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Konz may slide back, but right to the Ravens.
The trade: Baltimore Ravens send the 29th pick (late first round) to the Minnesota Vikings in exchange for its second- and fourth-round choices (35 and 98).
Why this makes sense: Baltimore is very likely considering Wisconsin center Peter Konz with its first pick. Although taking him directly at 29 would not be an overdraft, and likely not criticized analytically within the industry, his value is obviously better at 35 and the Ravens gain an extra pick in the process.
Baltimore GM Ozzie Newsome loves to wheel and deal in the first round, as fellow Bleacher Report draftnik Sigmund Bloom details in this recent piece, which only adds fuel to the fire of this being potentially on tap.
After presumably nabbing Matt Kalil with the third overall pick in the first round, following the Luck and Griffin hoopla, Minnesota targets a player that is starting to gain favor as a late first-rounder while also addressing a drastic need at corner in Georgia's Brandon Boykin.
I am as high as anyone in the community on Boykin, and higher than most, as the undersized physical dynamo is currently rated the No. 3 cornerback on my board. He is one of those rare players that is actually a pleasure to watch, even from an analytical standpoint, and will be a quick fan-favorite wherever he ends up.
Watch him snuff out this wide receiver screen for a safety (:17), return a punt to the house in electrifying fashion (1:16) and catch a touchdown out of the backfield (4:18), all in the 2012 Outback Bowl versus Michigan State University. Fittingly, he was named the Paul Hornung Award winner this year as the nation's most versatile player.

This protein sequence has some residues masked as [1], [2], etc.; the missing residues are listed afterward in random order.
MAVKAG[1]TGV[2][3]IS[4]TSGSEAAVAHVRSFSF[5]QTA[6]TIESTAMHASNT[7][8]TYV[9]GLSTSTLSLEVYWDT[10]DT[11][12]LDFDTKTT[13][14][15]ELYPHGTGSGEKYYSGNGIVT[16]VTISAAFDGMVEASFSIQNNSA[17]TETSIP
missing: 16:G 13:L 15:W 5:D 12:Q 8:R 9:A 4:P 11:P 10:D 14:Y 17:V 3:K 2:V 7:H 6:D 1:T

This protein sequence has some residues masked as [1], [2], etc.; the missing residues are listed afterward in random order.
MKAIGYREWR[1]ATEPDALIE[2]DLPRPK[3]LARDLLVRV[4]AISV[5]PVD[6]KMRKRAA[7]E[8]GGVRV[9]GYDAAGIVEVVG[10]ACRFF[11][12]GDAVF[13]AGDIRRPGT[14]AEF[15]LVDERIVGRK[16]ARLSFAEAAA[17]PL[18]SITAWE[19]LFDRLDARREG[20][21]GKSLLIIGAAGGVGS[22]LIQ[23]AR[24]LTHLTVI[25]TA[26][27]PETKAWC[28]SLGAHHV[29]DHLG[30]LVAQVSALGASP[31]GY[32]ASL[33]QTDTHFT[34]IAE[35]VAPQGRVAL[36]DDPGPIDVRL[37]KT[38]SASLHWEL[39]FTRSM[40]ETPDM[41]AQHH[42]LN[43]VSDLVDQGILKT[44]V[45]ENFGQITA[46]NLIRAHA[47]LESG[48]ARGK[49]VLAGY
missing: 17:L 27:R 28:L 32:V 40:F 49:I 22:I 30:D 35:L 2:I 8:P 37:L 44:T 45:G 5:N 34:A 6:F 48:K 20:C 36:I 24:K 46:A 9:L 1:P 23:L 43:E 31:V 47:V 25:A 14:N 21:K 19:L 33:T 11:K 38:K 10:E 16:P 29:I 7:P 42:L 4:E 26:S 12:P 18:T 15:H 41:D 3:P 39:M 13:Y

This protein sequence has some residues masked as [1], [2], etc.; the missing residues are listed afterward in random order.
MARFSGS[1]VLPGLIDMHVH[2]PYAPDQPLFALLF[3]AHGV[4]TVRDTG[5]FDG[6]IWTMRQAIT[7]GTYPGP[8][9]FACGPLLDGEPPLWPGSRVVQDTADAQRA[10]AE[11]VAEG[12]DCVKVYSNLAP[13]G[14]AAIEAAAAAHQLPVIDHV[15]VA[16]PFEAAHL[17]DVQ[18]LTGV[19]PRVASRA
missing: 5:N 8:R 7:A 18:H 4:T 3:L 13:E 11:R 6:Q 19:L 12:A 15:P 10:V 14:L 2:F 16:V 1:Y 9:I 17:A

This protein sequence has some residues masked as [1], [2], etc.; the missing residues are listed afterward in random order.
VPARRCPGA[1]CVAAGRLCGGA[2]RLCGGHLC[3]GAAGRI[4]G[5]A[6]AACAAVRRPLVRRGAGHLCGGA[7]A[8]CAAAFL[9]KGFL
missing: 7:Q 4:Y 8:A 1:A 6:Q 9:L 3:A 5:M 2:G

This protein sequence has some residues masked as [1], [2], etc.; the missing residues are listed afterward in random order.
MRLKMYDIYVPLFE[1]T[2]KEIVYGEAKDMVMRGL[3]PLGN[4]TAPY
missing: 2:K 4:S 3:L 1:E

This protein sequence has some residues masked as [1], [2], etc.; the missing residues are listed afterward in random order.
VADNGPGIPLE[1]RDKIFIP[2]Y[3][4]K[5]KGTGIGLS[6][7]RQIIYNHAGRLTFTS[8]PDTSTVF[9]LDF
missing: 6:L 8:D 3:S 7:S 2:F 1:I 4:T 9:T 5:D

Why it may not happen: If Konz is the player that Newsome most covets and is seen as vital to the team's 2012 success, six picks may be too many spins of the wheel to risk losing him. This gamble is magnified because some organizations also have Konz rated highly as a guard, and his projectable dual function pushes his market up further.
Even if Boykin is well-liked in Minnesota's war room, returning to a previous theme, there is expected to be a lot of cornerback value in this area of the draft. Staying put at 35 and simply selecting the top guy on its board may suit the Vikings more than giving up a fourth-rounder just to be sure.
I went back to Matt Williamson about this possibility and he replied:
"Cornerbacks are certainly worth more than interior offensive linemen, but to me Konz is the superior prospect of these two. Could this still play out? Sure, but this one seems rather unlikely."
My take: Williamson is probably right with his assessment of the unlikelihood of this little pairing working out. There are a lot of flimsy variables on both sides—such as the Ravens sitting on Konz for six spots and the Vikings feeling compelled to move up that far or at all to get Boykin—that it is a long shot.
Boykin's projectable versatility and tenacious playmaking style is appealing enough, though, that a team trading up to get him in this range will be easily understood and defended.